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Prepared by Elin Hofverberg
Foreign Law Research Consultant
December 2017

[1] See EU survey for details.

[2] Directive (EU) 2016/680 of the European Parliament and of the Council of 27 April 2016 on the protection of natural persons with regard to the processing of personal data by competent authorities for the purposes of the prevention, investigation, detection or prosecution of criminal offences or the execution of criminal penalties, and on the free movement of such data, and repealing Council Framework Decision 2008/977/JHA (EU Law Enforcement Directive), 2016 O.J. (L 119) 89, 119.01.0089.01.ENG, archived at

[3] Statens Offentliga Urtredningar [SOU] 2017:39 Ny dataskyddslag - Kompletterande bestämmelser till EU:s dataskyddsförordning,, archived at  For example, Datainspektionen (the Swedish Data Protection Authority) has critiqued the government committees for not recognizing the difference between a directive and a regulation, noting that Swedish legislators are trying to keep much of Sweden’s personal data legislation in place by arguing that the laws in force correspond to the GDPR.  Datainspektionen, Remissvar, Remittering av betänkandet SOU 2017:66 Dataskydd inom Socialdepartementets verksamhetsområde – en anpassning till EU:s dataskyddsförordning 1–2 (Nov. 1, 2017), remissvar/2017-11-13-yttrande-socialdataskyddsutredningen.pdf, archived at; Datainspektionen, Datainspektionen pekar på vikten att lagförslag ger tillräckligt rättsligt stöd (Nov. 13, 2017),, archived at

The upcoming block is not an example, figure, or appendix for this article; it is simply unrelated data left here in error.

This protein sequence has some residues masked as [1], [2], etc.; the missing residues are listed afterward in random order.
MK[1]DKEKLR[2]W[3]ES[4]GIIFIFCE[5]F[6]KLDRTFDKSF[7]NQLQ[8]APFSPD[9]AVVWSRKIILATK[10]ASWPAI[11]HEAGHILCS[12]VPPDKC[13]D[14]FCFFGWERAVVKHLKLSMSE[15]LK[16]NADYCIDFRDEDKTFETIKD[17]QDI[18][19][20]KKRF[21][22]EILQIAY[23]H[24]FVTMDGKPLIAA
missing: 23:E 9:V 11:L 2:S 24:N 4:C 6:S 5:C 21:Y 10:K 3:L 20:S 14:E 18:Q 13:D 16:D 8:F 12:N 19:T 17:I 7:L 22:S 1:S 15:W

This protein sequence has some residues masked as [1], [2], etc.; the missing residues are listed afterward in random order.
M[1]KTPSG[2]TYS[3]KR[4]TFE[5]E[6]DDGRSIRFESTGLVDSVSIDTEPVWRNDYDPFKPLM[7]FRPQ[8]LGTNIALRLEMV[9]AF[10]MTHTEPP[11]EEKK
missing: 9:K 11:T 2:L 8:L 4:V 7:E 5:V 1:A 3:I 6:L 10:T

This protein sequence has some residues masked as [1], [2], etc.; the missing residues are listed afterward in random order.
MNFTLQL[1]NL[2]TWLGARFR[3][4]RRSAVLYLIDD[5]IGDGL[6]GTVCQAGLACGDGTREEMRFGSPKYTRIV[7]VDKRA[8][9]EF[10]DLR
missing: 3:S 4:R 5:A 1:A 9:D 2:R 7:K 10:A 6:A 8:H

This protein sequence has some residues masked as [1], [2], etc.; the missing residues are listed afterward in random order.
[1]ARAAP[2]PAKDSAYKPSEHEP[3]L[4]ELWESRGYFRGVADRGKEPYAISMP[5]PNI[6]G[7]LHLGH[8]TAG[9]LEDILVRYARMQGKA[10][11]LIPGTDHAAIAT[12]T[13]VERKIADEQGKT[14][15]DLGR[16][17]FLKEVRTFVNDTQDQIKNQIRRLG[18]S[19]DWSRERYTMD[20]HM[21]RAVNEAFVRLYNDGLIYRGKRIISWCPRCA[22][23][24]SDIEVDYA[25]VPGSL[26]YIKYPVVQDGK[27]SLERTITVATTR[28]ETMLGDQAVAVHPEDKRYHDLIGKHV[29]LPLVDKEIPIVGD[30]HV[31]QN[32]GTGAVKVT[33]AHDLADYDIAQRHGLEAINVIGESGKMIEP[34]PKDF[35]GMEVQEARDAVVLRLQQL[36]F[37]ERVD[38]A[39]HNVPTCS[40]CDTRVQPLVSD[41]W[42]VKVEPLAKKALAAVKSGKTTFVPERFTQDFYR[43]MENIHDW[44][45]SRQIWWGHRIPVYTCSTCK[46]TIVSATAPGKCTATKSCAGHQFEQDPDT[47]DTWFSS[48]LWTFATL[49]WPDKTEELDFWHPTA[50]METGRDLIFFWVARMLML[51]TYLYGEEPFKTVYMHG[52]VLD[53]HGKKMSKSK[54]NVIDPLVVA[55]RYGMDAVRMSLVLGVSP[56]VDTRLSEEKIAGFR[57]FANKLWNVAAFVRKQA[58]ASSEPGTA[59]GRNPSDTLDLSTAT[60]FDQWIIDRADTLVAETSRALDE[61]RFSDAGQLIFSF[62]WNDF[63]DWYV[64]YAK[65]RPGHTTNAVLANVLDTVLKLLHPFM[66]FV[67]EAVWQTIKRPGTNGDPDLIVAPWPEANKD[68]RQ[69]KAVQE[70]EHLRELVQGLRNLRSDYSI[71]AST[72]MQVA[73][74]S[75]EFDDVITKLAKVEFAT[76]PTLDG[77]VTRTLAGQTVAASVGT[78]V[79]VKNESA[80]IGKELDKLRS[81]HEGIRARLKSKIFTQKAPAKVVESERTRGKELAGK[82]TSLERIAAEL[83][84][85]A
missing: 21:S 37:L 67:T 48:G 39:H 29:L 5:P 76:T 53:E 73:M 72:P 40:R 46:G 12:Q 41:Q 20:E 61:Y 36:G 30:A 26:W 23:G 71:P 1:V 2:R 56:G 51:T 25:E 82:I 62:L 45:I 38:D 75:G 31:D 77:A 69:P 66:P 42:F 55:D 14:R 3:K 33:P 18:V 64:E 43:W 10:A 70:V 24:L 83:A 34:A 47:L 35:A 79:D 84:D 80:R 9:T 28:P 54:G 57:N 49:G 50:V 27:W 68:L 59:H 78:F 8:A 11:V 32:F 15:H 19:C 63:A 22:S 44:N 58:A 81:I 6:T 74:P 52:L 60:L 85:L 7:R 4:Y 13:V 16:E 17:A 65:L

[4] Elin Hofverberg & Edith Palmer, Online Privacy Law: Sweden (Law Library of Congress, June 2012),

[5] Lag om inhämtning av uppgifter om elektronisk kommunikation i de brottsbekämpande myndigheternas underrättelseverksamhet [Act on Collection of Data Information on Electronic Communications for the Crime Prevention Authority’s Surveillance Activity] (SFS 2012:278),, archived at

[7] 27 kap. 2§ 2st 1-8 Rättegångsbalken [RB],, archived at

[8] Skrivelse[Skr.] 2016/17:70 Signal spaning Integritetsskydd vid signalspaning i försvarsunderrättelseverksamhet,, archived at; Försvarsutskottets betänkande[Bet.] 2016/17:FöU5 - Integritetsskydd vid signalspaning i försvarsunderrättelseverksamhet, betankande/integritetsskydd-vid-signalspaning-i_H401FöU5, archived at

[9] Personuppgiftslag [PUL] [Personal Data Act] (SFS 1998:204), a9980204.htm, archived at

[10] See EU survey.

[11] 5a§ PUL.

[13] Id

[14] Council Framework Decision 2008/977/JHA of 27 November 2008 on the Protection of Personal Data Processed in the Framework of Police and Judicial Cooperation in Criminal Matters, 2008 O.J. (L 350) 60,, archived at

[15] Lag med vissa bestämmelser om skydd för personuppgifter vid polissamarbete och straffrättsligt samarbete inom Europeiska unionen (SFS 2013:329), dokument/svensk-forfattningssamling/lag-2013329-med-vissa-bestammelser-om-skydd_sfs-2013-329, archived at

[16] See list of amendments available, Lag (2003:389) om elektronisk kommunikation, Notisum, http://www.notisum. se/rnp/sls/fakta/a0030389.htm, archived at; Lag om elektronisk kommunikation [lek][Act on Electronic Communications](SFS 2003:389), Notisum, sls/lag/20030389.htm, archived at

[17] Joined Cases C-293/12 and C-594/12, Dig. Rights Ireland Ltd. v. Minister for Communications, Marine and Natural Resources, ECLI:EU:C:2014:238, 1=en&type=TXT&ancre, archived at; see also EU survey.